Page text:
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In a January regulatory filing, Microsoft revealed that a Russian intelligence group gained entry to a non-production test tenant account, opening a door that enabled access to the email accounts of senior executives working on Microsoft’s security and legal teams.

While the breach had no material effect on the company’s finances or operations, according to the Microsoft statement, the incident nonetheless illustrates the importance of challenging the long-held notion of trust within network security. Why should access to one system give a green light to access others?

The conventional model of network security operates on the principle of “trust but verify.” Under this model, once a user or device gains access to the network, they are often granted extensive privileges and are trusted implicitly until they prove to be untrustworthy through anomalous behavior or security incidents. This approach is inherently flawed, as it leaves networks vulnerable to internal threats and lateral movement by malicious actors who have breached the perimeter. Microsoft experienced this first-hand.

Lessons Learned

In a statement to news outlets, the Cybersecurity and Infrastructure Security Agency’s executive assistant director for cybersecurity Eric Goldstein said CISA is “closely coordinating with Microsoft to gain additional insights into this incident and understand impacts so we can help protect other potential victims.”

Analysts have suggested the breach was likely attributable to the company disregarding two now-standard security protocols by using a simple password without multi-factor authentication. But that only explains one point of entry. Zero Trust Architecture (ZTA) would have prevented the foreign intelligence group from penetrating further into Microsoft’s systems once inside.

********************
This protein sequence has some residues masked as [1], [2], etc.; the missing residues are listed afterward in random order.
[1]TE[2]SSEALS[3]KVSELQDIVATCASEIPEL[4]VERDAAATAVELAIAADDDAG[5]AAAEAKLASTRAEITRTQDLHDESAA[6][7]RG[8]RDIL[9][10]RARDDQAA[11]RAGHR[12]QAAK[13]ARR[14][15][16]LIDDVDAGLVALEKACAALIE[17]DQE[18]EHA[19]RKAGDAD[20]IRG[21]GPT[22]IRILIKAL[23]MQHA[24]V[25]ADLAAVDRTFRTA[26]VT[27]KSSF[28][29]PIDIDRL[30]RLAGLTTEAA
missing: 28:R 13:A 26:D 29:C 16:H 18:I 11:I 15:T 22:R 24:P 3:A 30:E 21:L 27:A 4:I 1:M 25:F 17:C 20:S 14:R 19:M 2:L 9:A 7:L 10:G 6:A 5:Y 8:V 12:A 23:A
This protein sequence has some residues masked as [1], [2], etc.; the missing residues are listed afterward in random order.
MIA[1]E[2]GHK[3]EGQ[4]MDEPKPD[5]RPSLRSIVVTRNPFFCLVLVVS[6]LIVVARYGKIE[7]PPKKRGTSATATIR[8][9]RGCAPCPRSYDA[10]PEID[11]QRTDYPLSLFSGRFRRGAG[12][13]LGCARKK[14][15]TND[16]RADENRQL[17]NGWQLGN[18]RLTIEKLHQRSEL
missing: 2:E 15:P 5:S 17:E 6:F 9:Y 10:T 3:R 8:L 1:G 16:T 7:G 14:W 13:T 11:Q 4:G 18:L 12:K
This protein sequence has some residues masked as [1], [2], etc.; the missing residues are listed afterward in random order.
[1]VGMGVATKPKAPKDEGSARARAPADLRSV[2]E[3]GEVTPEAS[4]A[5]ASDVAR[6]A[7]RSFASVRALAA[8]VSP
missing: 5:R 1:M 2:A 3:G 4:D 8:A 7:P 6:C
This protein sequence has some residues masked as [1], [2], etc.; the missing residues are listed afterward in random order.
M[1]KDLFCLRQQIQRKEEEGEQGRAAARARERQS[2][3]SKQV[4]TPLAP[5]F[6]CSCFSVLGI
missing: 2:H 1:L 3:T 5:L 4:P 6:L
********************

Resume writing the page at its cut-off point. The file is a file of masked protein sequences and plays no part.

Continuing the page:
ZTA inverts the traditional trust model by operating on the premise of “never trust, always verify.” In essence, it assumes that no entity, whether a user, device, or application, should be trusted by default, even if they are inside the network perimeter. Instead, ZTA requires continuous verification and authentication for every access request, regardless of the entity's location within the network. 

Before It’s Too Late

As demonstrated by Microsoft’s uncomfortable disclosure, traditional security models are proving to be inadequate while instances of data breaches and cyberattacks accelerate. As the sophistication of threats continues to evolve, so must our approach to protecting sensitive information. Nowhere is this more important than in federal and local government, which administers our nation’s most critical data, software, and systems.

GovDataHosting designs highly secure, compliant, scalable, and cost-efficient cloud solutions for federal agencies and government contractors, helping to safeguard digital assets and maintain public trust. Don’t wait for an embarrassing breach or cybersecurity incident to rile your organization. Reach out today to speak with a cybersecurity specialist.

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